It suited the punk spirit of the first 6 Music Prom that the wildly varied mix of music was less of a cosy crossover than a clash.
What could have been perceived as the BBC’s attempt to dumb down the Proms by letting in the pop people was actually as daring as anything in this long Albert Hall season.
Presented by Radio 3’s Tom Service, labouring the point that music is music whether on guitar or glockenspiel, and 6 Music’s Steve Lamacq, who cheerfully admitted that he had no idea about the classical world, the line-up was an education for all. Old punk fans learned that when The Stranglers are joined by the London Sinfonietta in an attempt to bring out their subtleties, they sound disappointingly quiet.
The rock iconoclasts may also have been shocked by the boldness of Edgard Varese’s Ionisation from 1931 – 13 percussionists hammering out awkward rhythms with only an air raid siren for melody.
Luciano Berio’s O King was equally startling, mezzo-soprano Anna Stephany’s voice weaving abstractly amongst the most delicate touches of piano and strings.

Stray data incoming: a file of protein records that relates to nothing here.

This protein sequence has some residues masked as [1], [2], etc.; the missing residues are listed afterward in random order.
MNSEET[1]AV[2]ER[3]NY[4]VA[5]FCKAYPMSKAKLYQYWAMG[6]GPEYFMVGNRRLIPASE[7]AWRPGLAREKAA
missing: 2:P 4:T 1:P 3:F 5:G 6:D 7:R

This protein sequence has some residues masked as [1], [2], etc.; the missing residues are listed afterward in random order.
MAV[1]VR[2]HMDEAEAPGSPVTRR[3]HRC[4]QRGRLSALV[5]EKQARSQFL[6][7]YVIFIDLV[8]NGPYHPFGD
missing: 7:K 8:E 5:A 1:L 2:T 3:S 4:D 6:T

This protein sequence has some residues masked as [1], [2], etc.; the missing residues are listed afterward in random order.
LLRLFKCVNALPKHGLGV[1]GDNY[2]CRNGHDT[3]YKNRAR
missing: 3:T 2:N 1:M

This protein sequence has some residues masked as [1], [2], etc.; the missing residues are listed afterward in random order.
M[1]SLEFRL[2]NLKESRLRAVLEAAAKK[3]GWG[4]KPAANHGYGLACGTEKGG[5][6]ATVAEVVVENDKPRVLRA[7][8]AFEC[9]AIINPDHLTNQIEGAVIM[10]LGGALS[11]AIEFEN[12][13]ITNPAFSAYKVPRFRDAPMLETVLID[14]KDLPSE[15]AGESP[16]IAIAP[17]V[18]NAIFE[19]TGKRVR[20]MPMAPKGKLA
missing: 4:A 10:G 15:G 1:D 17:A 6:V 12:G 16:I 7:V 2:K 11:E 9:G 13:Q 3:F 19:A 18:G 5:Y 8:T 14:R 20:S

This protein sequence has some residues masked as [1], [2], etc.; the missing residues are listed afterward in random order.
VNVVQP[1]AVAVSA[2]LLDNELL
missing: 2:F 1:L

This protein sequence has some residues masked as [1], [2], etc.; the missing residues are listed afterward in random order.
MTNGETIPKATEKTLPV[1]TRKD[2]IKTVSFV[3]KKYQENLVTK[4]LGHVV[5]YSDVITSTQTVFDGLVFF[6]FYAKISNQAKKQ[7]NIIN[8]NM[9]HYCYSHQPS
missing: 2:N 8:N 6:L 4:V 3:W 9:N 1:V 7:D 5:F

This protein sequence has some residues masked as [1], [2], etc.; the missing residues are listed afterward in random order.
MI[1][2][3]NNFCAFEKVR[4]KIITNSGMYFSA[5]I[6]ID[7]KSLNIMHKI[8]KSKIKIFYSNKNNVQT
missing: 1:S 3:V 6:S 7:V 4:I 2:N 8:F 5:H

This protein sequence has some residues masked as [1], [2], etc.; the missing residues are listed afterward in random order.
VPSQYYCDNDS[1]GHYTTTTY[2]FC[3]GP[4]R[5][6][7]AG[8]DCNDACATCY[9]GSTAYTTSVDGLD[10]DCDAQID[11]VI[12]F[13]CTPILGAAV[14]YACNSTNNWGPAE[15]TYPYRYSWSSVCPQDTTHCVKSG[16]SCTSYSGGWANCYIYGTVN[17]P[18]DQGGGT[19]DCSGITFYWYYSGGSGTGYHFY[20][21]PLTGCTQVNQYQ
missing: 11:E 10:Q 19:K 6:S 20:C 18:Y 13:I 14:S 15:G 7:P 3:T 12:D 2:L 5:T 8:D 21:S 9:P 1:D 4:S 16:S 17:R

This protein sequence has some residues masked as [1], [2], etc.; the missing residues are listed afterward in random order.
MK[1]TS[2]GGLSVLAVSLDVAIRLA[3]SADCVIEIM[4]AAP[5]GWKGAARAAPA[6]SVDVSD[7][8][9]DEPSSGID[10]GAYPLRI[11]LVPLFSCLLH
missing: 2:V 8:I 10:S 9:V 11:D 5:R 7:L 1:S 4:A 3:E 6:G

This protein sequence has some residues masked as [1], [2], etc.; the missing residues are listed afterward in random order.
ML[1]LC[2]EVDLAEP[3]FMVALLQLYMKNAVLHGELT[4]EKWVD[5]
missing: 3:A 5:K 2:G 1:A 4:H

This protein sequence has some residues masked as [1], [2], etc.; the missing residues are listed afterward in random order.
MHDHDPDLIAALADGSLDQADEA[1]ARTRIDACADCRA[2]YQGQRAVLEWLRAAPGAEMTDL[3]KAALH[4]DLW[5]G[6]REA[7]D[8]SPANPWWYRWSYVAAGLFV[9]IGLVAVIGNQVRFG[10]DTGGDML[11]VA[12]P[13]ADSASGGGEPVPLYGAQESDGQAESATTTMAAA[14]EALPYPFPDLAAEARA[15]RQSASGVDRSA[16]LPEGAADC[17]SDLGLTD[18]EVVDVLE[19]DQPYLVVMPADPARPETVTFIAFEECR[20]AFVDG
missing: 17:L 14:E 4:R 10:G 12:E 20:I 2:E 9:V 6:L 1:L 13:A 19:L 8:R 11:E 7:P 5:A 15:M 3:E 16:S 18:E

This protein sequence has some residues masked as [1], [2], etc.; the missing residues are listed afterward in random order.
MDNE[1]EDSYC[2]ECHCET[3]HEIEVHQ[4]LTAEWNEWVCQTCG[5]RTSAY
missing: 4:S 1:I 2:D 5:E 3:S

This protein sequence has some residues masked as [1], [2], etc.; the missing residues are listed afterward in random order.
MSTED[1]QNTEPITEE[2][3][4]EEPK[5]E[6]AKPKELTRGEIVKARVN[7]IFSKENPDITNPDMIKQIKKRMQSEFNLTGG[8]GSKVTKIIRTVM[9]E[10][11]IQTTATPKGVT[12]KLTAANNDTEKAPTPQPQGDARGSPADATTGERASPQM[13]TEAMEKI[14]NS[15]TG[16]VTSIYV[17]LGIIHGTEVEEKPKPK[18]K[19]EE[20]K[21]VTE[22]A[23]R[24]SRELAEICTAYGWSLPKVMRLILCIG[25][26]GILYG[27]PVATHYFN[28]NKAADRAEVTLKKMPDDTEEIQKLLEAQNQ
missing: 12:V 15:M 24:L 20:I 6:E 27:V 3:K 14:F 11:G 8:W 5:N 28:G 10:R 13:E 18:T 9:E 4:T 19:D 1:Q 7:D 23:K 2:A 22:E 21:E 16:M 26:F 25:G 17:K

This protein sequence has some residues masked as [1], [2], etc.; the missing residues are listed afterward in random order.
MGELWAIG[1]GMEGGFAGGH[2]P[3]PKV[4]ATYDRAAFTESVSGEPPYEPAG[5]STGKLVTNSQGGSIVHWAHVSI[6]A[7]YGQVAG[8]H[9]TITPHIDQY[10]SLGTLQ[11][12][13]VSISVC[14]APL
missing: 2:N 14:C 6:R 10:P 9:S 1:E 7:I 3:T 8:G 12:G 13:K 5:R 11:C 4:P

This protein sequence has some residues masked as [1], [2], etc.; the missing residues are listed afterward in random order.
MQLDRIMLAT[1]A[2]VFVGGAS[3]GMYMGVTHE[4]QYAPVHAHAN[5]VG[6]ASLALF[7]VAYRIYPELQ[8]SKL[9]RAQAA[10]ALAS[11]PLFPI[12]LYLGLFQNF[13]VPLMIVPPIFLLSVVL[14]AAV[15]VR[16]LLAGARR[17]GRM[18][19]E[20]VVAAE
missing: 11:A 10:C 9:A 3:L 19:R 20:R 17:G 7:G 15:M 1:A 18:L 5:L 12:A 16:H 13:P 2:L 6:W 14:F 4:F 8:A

Singer and 6 Music presenter Cerys Matthews lightened the studious mood with a collection of fiddle-heavy folk songs favoured by King Henry V, something in Welsh and a singalong interpretation of Blueberry Hill.
It was Laura Marling, though, who showed what could be achieved when the flanks of accompanists were left in the shadows, allowing an acoustic guitar and an extraordinary voice to shine out. The final orchestral swell during her last song, Breathe, was lovely but almost unnecessary. With songs this good, the worlds of pop and classical can do perfectly well without each other.